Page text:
No f*cking kid was going to hurt the one person I had in my life.
Jenny was crying on the couch when I finished the phone call. I tried to comfort her. I wrapped my arms around her, which seemed to help for a little while, but she began sobbing anew when I started talking about school. She was afraid to go back.
Six-years old and afraid to go to school. I was getting close to losing it.
“Jenny, can I do anything that would help?” I grasped blindly for a solution and made a terrible mistake. “Here, honey, try this. One minute.”
I rushed upstairs and returned with one of her American Girls. I was praying she’d fall back on the positive memories she had of the doll and be able to take some comfort in it.
“Here you go, Jenny. It’s Addy. Your favorite.”
The words were barely out of my mouth before Jenny started screaming.
“Daddy get her away! Get her away! She’ll hurt you! Laurie said Addy will kill you!”
I couldn’t help myself. Tears welled up in my eyes and I bawled, cradling Jenny in my arms. We held one another for a while. Eventually, she fell asleep. I carried her to bed. By the time I’d tucked her in, I knew what I had to do. I made sure to lock the front door before I left.
Laurie’s mom was easy. She was p*ss drunk and anyone would assume she fell down the stairs and broke her neck.
But the mom wasn’t who I cared about. It was Laurie. And she wasn’t easy.
She was effortless.
Back home, I had one of the busiest nights of my life. In the end, though, it was worth it.
I greeted Jenny in the morning with a bleary-eyed smile across the breakfast table.
“You look sleepy, Daddy,” she remarked.
“I am, hon. I was up all night.”
“Up all night!” Jenny exclaimed. “What were you doing?”
“Well, something for you.” I grinned. “Want to take the day off school today?”
Jenny beamed. “Yes please!”
“Good. I want to talk to you.”
“Okay!” she said. She sounded happier than she had in a while.
“I know Laurie told you all those horror stories about dolls. And I know how much they scared you. And that’s okay. It’s okay to be scared. But the best part about being scared is getting to be brave again. And I know you’re a brave girl, right?”
Jenny nodded. She looked curious.
“I just need you to tell me one thing, sweetheart. Did Laurie hurt your lip? I promise I won’t tell your teacher or anyone in your class. It can be our little secret.”
Jenny gazed at the tablecloth.
She raised her head and looked me in the eye. Then she nodded. “She tripped me and pushed me while I was falling down. She said if I told anyone, she’d tell her mom that you did something bad to her when she was here last month. I’m sorry I lied.”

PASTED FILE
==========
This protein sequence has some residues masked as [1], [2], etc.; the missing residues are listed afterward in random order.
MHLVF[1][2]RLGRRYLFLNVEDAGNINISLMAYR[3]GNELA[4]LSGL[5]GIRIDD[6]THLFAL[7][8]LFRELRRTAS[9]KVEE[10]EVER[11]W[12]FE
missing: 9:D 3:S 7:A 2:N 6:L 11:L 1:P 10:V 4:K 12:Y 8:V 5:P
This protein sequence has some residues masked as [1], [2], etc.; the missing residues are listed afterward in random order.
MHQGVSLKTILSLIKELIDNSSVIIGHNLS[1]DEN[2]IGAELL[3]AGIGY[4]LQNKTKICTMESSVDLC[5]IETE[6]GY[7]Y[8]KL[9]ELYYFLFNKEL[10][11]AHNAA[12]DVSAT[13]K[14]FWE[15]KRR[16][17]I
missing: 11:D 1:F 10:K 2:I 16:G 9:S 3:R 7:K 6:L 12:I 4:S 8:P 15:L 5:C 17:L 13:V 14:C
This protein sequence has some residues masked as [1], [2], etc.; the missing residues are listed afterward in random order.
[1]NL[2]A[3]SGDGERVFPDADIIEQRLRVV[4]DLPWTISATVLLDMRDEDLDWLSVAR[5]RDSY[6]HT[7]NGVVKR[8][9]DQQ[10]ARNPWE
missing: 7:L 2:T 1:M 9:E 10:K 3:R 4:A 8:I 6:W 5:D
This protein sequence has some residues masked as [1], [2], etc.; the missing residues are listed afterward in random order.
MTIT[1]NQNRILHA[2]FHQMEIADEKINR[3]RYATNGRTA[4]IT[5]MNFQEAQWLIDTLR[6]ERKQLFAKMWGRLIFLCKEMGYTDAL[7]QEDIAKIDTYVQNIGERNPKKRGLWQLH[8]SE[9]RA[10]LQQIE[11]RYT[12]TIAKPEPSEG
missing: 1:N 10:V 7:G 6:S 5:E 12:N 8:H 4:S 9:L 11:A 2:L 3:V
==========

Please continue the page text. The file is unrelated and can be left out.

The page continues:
Tears ran down her cheeks. My heart was breaking.
“It’s okay, my love. I swear, it’s okay. I’ve got something very special for you, but I’m going to need you to be brave, okay? Can you do that for me?”
Jenny wiped her eyes and nodded. “Yeah.”
“Good. Just close your eyes and I’ll be right back.”
She did. I scurried down to the basement and returned with what I’d been working on all night.
“Keep your eyes closed, my love. I’m going to put something on your lap and I don’t want you to be scared.”
Jenny tensed. “Is it Addy?” she asked. “I’m scared of Addy.”
“No, Jen, it’s not Addy.” I placed it on her lap. “It’s someone who’ll never hurt anyone. Never again.”
I paused, and studied my sweet daughter’s angelic, innocent face. She looked so much like Patricia.
“Open your eyes, beautiful.”
The hollowed-out carcass of Laurie sat where I’d perched her. Jenny’s eyes widened. I was terrified she was about to yell, but in the following seconds, a wave of serenity washed over her.
“Laurie?” Jenny asked. The dead little girl didn’t reply. Of course.
“Laurie?” Jenny repeated, this time in the tiny left ear of her former schoolmate.
“She’s like Laurie, but she’ll never hurt a fly. She’ll never tell you horror stories about dolls. She’ll never trip you on the playground. She’s just like Addy and Samantha and Kirsten and all your stuffed animals. She’s there to make you feel good. Comforted. No matter what.”
Jenny touched Laurie’s eyes. “They’re soft!” she remarked.
I nodded. “She’s so much more realistic than your other dolls. And I’m gonna keep working on her so she stays fresh for you, okay?”
Jenny played with Laurie’s hair and put her hand in her mouth and felt her throat from the inside. A small dribble of clear, reddish fluid oozed from the slit I’d tried to close.
“Whoops!” I announced with an over-dramatic flair. “Cleanup in aisle Laurie!”
We both giggled.
“So do you feel better about your doll friends, honey?”
“Yes Daddy,” Jenny said. She was pushing her finger into Laurie’s ear. It went all the way to the last knuckle.
“Good girl,” I told her. “You know all horror stories about dolls are fake, right?”
“Do you want to move your American Girls and stuffed animals back into your room after breakfast?”
I grinned. “Okay, then that’s what we’ll do.”
“But Daddy, can I sleep with Laurie in my bed?”
“For as long as you want, beautiful. For as long as you want.”